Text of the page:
Thursday, August 18, 2011

Suddenly, Tennessee Titans tickets aren't hard to get

Tennessee Titans fan Ricky Adcock has been trying to sell a pair of south end zone season tickets on the open market for several weeks.

So far, there have been few nibbles. Well, actually “none whatsoever,” Adcock says. “Sad, ain’t it?”

Mike Woodke considers himself luckier. The Brentwood fan unloaded a pair of loge-level seats at the 45-yard line at LP Field for his asking price via an online ticket exchange, but he said there was less interest from buyers than he’s seen in past seasons.

“I had about twice the interest in the past two seasons’ ticket advertisements than I did this year,” he said. Woodke said the NFL lockout could have been a factor in the weakened market.

A mostly down economy, a four-month labor lockout and recent mediocre won-loss records by the once-proud Tennessee Titans are causing a little pain at the box office.

Ticket sales for the team’s 2011 home games are lagging behind last year’s pace, and a growing number of personal seat license (PSL) holders are putting their season tickets up for sale rather than attend all the games.

Nevertheless, Titans officials remain optimistic the team’s 12-year streak of 125 consecutive sellouts at LP Field — which includes preseason, regular season and playoff games — won’t end this year.

“We’re encouraged that we’ll be able to sell out all of our home games,” said Marty Collins, the team’s senior director of ticketing.

The Oct. 30 home game versus Peyton Manning and the Indianapolis Colts is nearly sold out, and just 600 to 1,800 tickets remain for each of the other seven regular-season home games, he said.

LP Field’s official capacity is 68,798 seats.

Still, the secondary market seems filled with Titans tickets for individual home games or the full season. Sites such as Craigslist and others are littered with sales offers from ticket brokers and private owners.

That’s a departure from the dozen previous seasons, when the entire home schedule sold out within hours of single-game tickets being made available to the public. This year, not a single regular-season home game reached sellout status when single-game tickets went on sale early last week.

However, both home preseason games were sellouts, largely because of big purchases by corporate sponsors that plan to give the tickets to military personnel.

Loyalty praised

Collins said 96.8 percent of Titans season ticketholders renewed for 2011, down slightly from 97.2 percent renewals the previous year.

It was the third consecutive year the renewal rate has fallen, despite a six-week extension of the deadline to place ticket orders because of the lengthy lockout.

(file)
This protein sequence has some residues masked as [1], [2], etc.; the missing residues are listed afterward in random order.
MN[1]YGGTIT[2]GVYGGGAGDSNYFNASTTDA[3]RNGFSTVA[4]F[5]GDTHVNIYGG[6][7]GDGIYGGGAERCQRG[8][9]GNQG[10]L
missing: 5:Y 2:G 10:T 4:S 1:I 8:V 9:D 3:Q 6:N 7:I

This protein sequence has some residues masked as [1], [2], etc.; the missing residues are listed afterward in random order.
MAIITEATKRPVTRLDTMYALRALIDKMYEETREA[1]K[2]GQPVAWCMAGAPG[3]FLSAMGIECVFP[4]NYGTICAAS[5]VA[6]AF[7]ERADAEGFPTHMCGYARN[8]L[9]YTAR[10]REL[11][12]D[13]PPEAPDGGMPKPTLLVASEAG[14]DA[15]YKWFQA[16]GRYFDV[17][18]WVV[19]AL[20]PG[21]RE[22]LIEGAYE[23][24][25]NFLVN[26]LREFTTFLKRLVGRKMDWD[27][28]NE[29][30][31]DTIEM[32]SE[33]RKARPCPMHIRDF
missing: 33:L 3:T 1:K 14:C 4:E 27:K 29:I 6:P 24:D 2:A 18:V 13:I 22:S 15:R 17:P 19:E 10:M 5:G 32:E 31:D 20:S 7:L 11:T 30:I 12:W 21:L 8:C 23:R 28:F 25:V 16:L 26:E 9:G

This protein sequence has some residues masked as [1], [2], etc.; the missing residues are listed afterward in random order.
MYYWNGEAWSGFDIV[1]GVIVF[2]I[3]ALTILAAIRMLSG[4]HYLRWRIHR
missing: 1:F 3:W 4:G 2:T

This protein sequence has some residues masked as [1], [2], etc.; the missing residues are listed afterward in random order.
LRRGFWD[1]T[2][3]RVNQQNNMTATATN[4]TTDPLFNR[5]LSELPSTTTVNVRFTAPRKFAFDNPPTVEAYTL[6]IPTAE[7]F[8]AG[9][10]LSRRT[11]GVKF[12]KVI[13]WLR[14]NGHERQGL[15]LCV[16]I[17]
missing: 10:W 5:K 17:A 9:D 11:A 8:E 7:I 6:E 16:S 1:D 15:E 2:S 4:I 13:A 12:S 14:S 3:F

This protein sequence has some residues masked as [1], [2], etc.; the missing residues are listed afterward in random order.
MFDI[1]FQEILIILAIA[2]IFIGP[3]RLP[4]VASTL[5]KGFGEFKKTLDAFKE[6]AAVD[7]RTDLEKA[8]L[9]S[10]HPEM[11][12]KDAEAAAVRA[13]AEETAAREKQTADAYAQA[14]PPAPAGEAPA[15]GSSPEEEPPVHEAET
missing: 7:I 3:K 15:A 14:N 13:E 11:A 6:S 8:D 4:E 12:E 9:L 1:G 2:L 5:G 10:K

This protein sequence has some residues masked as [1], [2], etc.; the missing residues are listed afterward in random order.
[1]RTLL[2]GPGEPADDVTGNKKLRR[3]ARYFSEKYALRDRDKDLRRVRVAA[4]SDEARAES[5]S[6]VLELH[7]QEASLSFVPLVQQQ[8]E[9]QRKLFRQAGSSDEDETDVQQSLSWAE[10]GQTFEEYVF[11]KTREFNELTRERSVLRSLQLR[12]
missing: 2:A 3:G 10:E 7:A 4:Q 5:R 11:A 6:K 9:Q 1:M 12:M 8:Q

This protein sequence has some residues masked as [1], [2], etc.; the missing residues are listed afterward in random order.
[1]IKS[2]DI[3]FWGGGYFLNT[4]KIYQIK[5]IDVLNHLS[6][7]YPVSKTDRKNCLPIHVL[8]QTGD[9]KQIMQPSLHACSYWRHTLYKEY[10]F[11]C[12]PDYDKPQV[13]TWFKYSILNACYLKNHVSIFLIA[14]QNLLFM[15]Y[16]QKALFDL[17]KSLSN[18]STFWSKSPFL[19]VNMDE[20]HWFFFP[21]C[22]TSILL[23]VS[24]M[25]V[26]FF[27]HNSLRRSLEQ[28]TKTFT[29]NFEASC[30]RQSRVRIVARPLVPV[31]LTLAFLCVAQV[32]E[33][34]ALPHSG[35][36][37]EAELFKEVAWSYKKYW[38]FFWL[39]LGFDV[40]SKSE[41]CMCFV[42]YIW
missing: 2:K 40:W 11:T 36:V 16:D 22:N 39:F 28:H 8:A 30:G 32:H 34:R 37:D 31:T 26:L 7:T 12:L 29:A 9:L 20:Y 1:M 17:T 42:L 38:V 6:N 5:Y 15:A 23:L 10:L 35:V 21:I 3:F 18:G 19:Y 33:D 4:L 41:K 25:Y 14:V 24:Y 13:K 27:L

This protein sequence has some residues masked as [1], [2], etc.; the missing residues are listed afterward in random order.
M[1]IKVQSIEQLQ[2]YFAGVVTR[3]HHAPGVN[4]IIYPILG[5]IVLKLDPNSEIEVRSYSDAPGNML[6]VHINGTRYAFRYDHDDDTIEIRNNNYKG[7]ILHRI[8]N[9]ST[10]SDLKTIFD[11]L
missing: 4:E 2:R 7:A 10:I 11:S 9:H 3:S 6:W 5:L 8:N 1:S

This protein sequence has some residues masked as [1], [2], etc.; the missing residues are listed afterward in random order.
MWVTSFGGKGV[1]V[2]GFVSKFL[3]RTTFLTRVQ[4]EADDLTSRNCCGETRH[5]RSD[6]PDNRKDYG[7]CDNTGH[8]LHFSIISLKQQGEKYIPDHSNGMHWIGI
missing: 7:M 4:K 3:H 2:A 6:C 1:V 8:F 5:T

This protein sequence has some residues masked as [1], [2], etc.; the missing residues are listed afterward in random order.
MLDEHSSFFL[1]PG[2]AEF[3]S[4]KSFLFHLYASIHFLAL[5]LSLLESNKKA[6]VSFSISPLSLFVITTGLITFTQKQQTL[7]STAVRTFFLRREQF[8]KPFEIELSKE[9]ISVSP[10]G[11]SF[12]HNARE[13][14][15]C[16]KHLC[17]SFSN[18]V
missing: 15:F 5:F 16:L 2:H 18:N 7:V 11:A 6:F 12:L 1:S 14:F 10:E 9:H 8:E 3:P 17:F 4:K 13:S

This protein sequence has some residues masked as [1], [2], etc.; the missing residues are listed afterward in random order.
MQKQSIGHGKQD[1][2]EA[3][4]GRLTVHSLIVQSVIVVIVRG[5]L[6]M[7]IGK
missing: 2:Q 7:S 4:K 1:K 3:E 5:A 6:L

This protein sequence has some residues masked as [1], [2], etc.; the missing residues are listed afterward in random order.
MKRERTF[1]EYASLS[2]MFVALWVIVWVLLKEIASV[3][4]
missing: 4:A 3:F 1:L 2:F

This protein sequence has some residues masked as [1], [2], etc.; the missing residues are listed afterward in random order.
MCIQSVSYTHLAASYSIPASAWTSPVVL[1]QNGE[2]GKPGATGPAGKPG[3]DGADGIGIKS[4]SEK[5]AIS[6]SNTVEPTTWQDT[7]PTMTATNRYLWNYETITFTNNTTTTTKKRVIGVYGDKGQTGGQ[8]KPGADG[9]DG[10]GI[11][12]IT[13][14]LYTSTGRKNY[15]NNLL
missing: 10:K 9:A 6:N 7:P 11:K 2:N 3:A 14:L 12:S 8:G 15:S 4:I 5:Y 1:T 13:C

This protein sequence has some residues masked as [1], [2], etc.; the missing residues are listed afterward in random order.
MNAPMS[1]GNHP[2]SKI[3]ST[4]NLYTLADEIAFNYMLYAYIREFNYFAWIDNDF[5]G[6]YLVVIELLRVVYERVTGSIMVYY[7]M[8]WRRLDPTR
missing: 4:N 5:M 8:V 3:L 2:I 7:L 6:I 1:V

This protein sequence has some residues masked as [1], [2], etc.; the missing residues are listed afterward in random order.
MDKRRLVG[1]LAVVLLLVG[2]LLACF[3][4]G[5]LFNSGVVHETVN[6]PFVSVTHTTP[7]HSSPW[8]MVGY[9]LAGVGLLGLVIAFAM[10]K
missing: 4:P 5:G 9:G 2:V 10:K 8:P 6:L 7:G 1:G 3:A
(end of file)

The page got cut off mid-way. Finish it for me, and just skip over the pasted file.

“It’s still a phenomenal renewal rate, especially in this economic climate,” Collins said.

Most of the surrendered seats are in the less-desirable upper sections of LP Field and are being sold as single-game tickets because the lockout left too little time to resell them as season packages, Collins said.

The Titans now have 59,705 season ticketholders.

But several are looking to sell their tickets via outlets online.

Danny Bridges of Hendersonville hopes to sell his upper-deck tickets and cash in by scoring better seats at lower prices for any game he wants to attend when football season cranks up in earnest next month.

“My thoughts were mainly even if I can’t make it to all the games, I could find equal or cheaper tickets outside the stadium,” Bridges said.

Thousands of tickets online

According to a popular ticket search engine,, secondary ticket sites had 6,000 to 9,000 seats available on Tuesday for each Titans home game for as little as $30 each, depending on the location.

John Vrooman, a Vanderbilt University economics professor, said the Titans’ recent instability, a head coaching change, a newly acquired starting quarterback, the star running back’s contract holdout and other issues are dampening demand for tickets.

“The good news is that most of the off-season moves were made to create increased stability,” Vrooman wrote in an email. “When team performance picks up (which it predictably will), single-game sales will again max out and as the long-term outlook improves, season-tickets and PSLs (personal seat licenses) will begin to strengthen.”

For now, few longtime fans appear willing to give up seat licenses, which they secured by paying a one-time fee ranging from a few hundred bucks to $6,000, plus agreeing to buy season tickets every year.

PSLs can be sold, but the number of them trading hands has stayed fairly constant at about 900 a year, Collins said.

Stacy Pride of Spring Hill said her husband hopes to sell their season tickets for six north end zone seats this fall, but ever the optimist he will hold onto his seat license because of one perk: first crack at playoff tickets.

“He’s still holding out hope they’ll go to the Super Bowl,” she said.